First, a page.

As with other sports, baseball has a language of its own. There is a lot of jargon and lingo that you will have to know to get the most out of any baseball game. One of these terms is DFA. So, what does DFA mean in baseball?
DFA is short for Designated for Assignment and is a contractual term used in the baseball realm. Essentially, it refers to when a player is eliminated from a team’s 40-man roster and placed on waivers for other teams to claim.
You may have heard about this if you follow the Major League games and subscribe to baseball news. Most recently, renowned player Alber Pujols was designated for assignment by the Angels, stunning many fans and followers. It was a surprising announcement that prompted many people to search for the true meaning and implications of FDAs in the baseball context.
Indeed, there is plenty to know about this three-letter abbreviation. Various components complicate this notion, making it difficult for those that are outside of the baseball business to wrap their heads around.
Understanding this, we have put together a comprehensive but succinct guide for your reference. Read on to find out all about this niche topic of DFA baseball!
What Does DFA Mean in Baseball and the Technicalities Around DFA in Baseball
To set the stage for explaining the technicalities around DFA (Designated for Assignment), here are a few short definitions of relevant baseball terms:
- Waivers: These are special permission granted for assignment of player contracts in the case of unconditional release from the Major League. Waivers are placed on players, who can be claimed by clubs and teams. Essentially, a waived player is up for grabs.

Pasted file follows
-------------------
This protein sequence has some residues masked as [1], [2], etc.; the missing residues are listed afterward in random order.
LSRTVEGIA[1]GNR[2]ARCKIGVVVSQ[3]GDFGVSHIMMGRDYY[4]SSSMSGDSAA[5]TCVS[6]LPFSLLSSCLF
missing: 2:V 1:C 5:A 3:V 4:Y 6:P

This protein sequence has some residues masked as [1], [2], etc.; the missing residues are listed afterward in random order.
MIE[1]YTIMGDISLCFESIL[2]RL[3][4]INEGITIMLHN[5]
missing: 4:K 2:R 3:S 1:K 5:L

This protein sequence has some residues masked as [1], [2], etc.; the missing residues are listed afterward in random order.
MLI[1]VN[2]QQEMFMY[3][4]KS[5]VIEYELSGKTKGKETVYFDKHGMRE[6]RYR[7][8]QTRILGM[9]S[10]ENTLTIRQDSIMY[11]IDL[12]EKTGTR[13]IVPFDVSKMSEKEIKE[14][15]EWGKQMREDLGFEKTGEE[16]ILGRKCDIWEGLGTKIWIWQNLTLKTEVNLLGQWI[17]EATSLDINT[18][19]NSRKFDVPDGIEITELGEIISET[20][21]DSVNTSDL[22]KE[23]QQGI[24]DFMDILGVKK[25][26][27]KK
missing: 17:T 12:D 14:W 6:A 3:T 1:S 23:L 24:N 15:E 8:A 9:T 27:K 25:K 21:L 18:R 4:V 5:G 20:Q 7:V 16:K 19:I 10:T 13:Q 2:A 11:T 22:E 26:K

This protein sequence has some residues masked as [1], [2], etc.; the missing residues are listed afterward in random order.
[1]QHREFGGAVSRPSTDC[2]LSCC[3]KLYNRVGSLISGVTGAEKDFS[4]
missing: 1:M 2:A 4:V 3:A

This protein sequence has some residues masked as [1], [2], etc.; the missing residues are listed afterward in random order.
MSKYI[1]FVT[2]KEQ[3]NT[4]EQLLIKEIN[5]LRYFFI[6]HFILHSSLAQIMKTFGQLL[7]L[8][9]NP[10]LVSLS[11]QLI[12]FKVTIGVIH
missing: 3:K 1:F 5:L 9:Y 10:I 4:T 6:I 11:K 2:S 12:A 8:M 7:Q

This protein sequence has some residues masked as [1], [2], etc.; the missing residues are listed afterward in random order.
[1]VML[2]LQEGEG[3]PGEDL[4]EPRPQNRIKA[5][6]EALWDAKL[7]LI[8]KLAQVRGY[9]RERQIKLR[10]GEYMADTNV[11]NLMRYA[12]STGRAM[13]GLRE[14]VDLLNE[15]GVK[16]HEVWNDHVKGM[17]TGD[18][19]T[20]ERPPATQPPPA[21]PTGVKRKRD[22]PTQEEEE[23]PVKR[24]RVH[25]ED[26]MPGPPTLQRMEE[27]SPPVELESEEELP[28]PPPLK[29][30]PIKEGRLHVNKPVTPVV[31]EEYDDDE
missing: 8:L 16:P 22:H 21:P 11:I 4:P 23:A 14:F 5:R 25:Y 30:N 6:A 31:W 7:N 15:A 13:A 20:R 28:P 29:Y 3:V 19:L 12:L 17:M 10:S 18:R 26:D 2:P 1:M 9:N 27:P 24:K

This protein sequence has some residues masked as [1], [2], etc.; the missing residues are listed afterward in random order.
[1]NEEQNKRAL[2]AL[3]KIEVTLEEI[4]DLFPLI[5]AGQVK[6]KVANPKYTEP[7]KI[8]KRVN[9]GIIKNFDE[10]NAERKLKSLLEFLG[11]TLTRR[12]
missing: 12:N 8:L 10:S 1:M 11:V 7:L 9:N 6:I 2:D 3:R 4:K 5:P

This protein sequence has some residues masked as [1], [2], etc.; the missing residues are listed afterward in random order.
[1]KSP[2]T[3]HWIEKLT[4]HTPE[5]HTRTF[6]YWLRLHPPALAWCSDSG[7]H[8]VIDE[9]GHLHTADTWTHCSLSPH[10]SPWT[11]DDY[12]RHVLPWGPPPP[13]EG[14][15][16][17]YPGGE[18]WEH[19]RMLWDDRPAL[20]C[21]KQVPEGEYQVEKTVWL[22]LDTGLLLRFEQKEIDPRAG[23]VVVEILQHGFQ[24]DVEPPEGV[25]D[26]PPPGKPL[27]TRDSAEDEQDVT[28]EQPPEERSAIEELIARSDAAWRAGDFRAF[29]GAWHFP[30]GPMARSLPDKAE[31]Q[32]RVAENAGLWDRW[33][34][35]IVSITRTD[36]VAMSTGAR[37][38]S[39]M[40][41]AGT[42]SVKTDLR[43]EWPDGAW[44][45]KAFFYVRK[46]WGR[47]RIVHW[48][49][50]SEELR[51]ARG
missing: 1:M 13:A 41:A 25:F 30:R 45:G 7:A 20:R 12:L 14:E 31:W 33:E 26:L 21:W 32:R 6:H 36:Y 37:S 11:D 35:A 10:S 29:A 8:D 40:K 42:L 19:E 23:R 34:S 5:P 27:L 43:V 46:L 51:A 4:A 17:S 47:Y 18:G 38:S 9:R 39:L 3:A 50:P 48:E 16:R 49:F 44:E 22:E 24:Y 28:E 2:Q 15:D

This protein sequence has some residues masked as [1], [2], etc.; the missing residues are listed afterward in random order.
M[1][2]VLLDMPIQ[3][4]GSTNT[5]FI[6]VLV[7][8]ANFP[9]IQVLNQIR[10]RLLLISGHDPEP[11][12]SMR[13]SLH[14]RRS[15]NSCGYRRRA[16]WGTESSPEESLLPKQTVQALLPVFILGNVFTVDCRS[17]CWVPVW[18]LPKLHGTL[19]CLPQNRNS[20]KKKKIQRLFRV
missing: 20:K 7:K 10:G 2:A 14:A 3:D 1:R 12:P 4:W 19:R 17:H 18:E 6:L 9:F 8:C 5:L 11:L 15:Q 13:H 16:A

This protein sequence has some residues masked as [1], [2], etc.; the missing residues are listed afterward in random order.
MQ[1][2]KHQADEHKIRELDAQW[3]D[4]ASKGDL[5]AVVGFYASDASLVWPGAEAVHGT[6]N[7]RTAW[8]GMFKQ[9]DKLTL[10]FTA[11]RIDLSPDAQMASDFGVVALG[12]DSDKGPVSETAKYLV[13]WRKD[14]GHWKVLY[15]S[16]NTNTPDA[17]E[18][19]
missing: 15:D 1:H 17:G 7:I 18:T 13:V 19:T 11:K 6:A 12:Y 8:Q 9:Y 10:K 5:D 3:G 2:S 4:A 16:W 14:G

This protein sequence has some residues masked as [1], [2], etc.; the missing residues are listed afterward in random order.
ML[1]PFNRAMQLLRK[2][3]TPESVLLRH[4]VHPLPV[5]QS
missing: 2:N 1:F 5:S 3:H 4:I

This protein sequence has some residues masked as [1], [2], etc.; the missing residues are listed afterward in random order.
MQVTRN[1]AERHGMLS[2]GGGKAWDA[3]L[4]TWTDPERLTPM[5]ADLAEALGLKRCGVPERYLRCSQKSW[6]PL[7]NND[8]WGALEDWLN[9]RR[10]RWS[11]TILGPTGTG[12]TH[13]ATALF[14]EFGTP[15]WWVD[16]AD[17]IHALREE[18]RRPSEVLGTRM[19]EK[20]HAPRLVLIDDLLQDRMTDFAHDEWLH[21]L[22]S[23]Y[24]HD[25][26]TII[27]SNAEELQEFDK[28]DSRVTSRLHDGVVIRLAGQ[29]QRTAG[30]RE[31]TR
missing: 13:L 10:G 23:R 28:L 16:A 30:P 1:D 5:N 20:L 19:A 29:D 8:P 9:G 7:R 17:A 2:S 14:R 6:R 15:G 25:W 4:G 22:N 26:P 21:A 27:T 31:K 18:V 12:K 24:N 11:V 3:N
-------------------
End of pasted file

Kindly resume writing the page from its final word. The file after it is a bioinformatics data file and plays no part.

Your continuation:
- 40-Man Roster: Every Major League baseball team consists of 40 players, of which 25 are active. The remaining players are still signed to contracts with that team but are on the injured list or take other spots in the team’s Minor League system.
Now that you have a basic idea of the lingo around this topic, we can delve into the detailed explanation of DFAs in baseball.
When a baseball player’s contract is set to be designated for assignment, the player is taken off his or her current club’s 40-man roster and placed on waivers. Within three business days, any other team can claim the player. When it comes to claims, the priority goes to the league, in which the player is already a part of.
For example, if a player is in the American League, other American teams can get dips on the player. Between two or more teams that want to claim the player, the team with the lower record gets to make the pickup. If a player is claimed before July 31st, the new team can take up his or her contract and the player will be automatically added to that team’s 40-man roster, or they can work out a trade with the original team.
Another possible scenario is the original team pulling the member back and off waivers, wherein the player returns to the 40-man roster, or is put on waivers again. But, the second time, the original team cannot revoke claims and will have to either give the player’s contract up to the new team or accept a trade.